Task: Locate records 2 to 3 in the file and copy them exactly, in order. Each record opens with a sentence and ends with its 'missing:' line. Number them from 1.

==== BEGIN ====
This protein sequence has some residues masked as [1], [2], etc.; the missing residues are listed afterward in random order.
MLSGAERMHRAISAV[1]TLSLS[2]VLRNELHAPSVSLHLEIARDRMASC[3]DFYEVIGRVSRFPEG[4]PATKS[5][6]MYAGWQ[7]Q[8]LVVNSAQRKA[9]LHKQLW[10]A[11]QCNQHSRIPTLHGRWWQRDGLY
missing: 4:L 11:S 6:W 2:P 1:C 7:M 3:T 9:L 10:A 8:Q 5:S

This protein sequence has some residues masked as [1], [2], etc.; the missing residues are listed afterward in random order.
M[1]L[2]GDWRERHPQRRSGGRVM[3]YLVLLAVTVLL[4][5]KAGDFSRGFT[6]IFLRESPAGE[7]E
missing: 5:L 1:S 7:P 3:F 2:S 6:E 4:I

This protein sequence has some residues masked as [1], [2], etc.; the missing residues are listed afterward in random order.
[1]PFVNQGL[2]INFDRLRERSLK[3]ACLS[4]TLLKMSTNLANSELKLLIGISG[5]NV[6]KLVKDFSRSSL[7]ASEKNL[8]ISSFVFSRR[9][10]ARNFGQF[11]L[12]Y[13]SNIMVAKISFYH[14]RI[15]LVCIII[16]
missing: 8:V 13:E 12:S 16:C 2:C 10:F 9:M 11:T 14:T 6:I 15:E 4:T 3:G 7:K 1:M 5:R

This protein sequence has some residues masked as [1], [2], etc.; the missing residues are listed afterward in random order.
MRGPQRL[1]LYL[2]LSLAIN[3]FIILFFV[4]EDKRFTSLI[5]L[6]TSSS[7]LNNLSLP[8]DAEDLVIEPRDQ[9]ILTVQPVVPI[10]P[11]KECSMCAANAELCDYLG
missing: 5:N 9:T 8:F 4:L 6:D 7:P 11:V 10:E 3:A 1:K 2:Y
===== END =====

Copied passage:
This protein sequence has some residues masked as [1], [2], etc.; the missing residues are listed afterward in random order.
M[1]L[2]GDWRERHPQRRSGGRVM[3]YLVLLAVTVLL[4][5]KAGDFSRGFT[6]IFLRESPAGE[7]E
missing: 5:L 1:S 7:P 3:F 2:S 6:E 4:I

This protein sequence has some residues masked as [1], [2], etc.; the missing residues are listed afterward in random order.
[1]PFVNQGL[2]INFDRLRERSLK[3]ACLS[4]TLLKMSTNLANSELKLLIGISG[5]NV[6]KLVKDFSRSSL[7]ASEKNL[8]ISSFVFSRR[9][10]ARNFGQF[11]L[12]Y[13]SNIMVAKISFYH[14]RI[15]LVCIII[16]
missing: 8:V 13:E 12:S 16:C 2:C 10:F 9:M 11:T 14:T 6:I 15:E 4:T 3:G 7:K 1:M 5:R